Scholarly article on topic 'Scale Study of Traditional Shophouse Street in South of China Based on Outdoor Thermal Comfort'

Scale Study of Traditional Shophouse Street in South of China Based on Outdoor Thermal Comfort Academic research paper on "Economics and business"

Share paper
Academic journal
Procedia Engineering
OECD Field of science
{"Wet and hot climate zone" / microclimate / scale / "traditional shophouse street"}

Abstract of research paper on Economics and business, author of scientific article — Shi Yin, Yiqiang Xiao

Abstract As a colonial style urban space, the shophouse became one of the most important urban spatial types in the south of china, such as Canton city. The article attempts to re-introduce the mechanism, through researching the contribution of scale on the microclimate of shophouse streets via simulation software (ENVI-Met). Two groups of experiments were conducted by varying only the width of road and verandah, according to a certain scale range. After comparing the PET of monitoring points in different streets, conclusions on range of scale can be obtained, which will contribute to better microclimate in the shophouse street.

Academic research paper on topic "Scale Study of Traditional Shophouse Street in South of China Based on Outdoor Thermal Comfort"

Procedia Engineering

4th International Conference on Countermeasures to Urban Heat Island (UHI) 2016

Scale Study of Traditional Shophouse Street in South of China Based on Outdoor Thermal Comfort

Shi Yina, Yiqiang Xiaoa*

a School of Architecture, South China University of Technology,Guangzhou,510640,China


As a colonial style urban space, the shophouse became one of the most important urban spatial types in the south of china, such as Canton city. The article attempts to re-introduce the mechanism, through researching the contribution of scale on the microclimate of shophouse streets via simulation software (ENVI-Met). Two groups of experiments were conducted by varying only the width of road and verandah, according to a certain scale range. After comparing the PET of monitoring points in different streets, conclusions on range of scale can be obtained, which will contribute to better microclimate in the shophouse street.

© 2016 The Authors.PublishedbyElsevierLtd. Thisis an open access article under the CC BY-NC-ND license (http://creativecommons.Org/licenses/by-nc-nd/4.0/).

Peer-review under responsibility of the organizing committee of the 4th IC2UHI2016 Keywords: Wet and hot climate zone; microclimate; scale; traditional shophouse street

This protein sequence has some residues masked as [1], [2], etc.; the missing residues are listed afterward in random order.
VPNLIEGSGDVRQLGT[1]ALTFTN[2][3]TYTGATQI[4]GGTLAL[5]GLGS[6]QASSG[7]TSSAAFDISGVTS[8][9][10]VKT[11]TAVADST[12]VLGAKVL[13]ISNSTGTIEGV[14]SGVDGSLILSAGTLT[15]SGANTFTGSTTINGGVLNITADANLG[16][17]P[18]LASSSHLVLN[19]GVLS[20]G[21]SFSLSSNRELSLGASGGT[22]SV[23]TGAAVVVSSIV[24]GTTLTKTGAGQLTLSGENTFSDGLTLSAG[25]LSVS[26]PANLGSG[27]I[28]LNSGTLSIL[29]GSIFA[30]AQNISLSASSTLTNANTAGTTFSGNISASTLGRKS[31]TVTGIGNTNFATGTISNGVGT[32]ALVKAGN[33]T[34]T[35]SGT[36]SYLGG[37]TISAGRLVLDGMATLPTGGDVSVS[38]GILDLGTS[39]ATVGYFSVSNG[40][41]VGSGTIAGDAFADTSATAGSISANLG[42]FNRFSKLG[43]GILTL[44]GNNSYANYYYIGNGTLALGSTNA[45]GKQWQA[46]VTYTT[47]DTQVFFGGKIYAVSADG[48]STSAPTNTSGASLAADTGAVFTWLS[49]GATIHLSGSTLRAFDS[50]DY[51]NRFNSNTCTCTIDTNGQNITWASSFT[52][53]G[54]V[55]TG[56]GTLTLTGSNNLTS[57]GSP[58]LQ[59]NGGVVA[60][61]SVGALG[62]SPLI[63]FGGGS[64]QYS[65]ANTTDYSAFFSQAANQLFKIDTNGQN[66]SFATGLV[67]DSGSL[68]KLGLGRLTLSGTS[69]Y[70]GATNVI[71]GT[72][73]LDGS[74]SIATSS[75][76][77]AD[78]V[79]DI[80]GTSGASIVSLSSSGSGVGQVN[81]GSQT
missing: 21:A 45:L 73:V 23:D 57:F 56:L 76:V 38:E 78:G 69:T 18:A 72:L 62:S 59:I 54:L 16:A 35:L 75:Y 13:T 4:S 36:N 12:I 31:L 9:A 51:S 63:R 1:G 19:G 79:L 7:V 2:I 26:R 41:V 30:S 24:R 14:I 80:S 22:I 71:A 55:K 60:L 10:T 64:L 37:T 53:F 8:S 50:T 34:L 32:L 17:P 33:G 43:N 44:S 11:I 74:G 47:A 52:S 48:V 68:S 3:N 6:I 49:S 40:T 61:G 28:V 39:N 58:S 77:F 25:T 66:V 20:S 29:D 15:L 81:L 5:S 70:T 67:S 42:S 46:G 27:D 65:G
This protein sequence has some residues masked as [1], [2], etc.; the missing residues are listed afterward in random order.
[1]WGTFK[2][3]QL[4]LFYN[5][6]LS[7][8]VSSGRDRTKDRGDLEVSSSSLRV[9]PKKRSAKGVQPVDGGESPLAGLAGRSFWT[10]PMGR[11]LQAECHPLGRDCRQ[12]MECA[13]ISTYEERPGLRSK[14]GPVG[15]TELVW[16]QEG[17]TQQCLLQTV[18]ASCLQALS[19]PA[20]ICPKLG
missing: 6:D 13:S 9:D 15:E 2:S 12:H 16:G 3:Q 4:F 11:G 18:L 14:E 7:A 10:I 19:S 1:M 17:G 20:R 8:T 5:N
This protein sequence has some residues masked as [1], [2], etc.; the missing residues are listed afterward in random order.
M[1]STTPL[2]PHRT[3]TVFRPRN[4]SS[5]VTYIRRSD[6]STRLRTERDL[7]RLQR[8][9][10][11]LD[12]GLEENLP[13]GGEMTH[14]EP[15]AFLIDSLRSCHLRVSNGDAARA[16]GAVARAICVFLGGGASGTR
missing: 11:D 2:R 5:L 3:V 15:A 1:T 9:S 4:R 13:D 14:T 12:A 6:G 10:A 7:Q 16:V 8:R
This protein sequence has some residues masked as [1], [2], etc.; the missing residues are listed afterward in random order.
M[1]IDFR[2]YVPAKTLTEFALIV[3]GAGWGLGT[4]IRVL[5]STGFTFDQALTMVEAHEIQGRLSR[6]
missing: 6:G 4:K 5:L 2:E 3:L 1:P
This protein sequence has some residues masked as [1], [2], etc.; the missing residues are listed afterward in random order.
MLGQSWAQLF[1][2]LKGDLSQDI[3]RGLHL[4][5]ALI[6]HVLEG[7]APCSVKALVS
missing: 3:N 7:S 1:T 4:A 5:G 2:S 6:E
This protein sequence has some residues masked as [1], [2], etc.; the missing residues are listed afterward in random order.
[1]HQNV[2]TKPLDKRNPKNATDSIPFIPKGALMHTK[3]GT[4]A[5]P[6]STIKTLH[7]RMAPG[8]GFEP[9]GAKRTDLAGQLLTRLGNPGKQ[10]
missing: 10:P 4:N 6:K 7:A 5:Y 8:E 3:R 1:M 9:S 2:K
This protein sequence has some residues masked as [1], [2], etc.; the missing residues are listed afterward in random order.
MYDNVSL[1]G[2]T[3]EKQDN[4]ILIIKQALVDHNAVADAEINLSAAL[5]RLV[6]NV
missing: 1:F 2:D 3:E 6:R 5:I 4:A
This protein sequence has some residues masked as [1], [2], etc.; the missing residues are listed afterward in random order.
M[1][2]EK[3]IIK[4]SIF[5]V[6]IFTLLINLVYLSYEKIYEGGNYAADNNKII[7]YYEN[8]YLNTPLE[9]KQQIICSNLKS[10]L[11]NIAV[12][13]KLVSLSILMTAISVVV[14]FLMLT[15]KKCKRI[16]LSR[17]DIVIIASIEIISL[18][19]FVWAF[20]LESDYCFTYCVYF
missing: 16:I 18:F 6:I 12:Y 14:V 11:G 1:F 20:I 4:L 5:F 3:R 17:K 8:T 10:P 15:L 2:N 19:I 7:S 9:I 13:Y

Available online at


Procedia Engineering 169 (2016) 232 - 239

* Corresponding author. Tel.: +086-139-2604-1501; fax: +86-20-85287629. E-mail address:

1877-7058 © 2016 The Authors. Published by Elsevier Ltd. This is an open access article under the CC BY-NC-ND license (http://creativecommons.Org/licenses/by-nc-nd/4.0/).

Peer-review under responsibility of the organizing committee of the 4th IC2UHI2016 doi: 10.1016/j.proeng.2016.10.028

1. Introduction

Fig. 1. The traditional shophouse street in Enning Road, Canton

The traditional shophouse is a typical vernacular architecture type widely spread in the south of China as well as southeastern Asian cities. Born and evolved with modern urbanization, the shophouse represents a unique cultural bond among these regions [1]. Usually, the shophouse is regarded to be originated from arcade, which can be found in Mid-Age European cities. The first floor of arcade is built on stilts and stretches to the main streets, thus forming the verandah. Undivided verandahs constitute the shaded pedestrian street while the second floor seems to ride over this layer. That's why shophouse is literally translated to "Qilou" in Cantonese and Mandarin. In southern China, where typical sub-tropical climate prevails, air temperature and humidity are both very high due to the rising radiation level and heavy precipitation rate. Typhoon and heavy rains are also very frequent in these areas. The Shophouse streets can not only provide comfortable walking areas for pedestrians regardless of the weather, but also create amiable business areas for those commercial shops on the first floor [2]. Therefore, the shophouse streets are well-adapted to local daily life and commercial activities.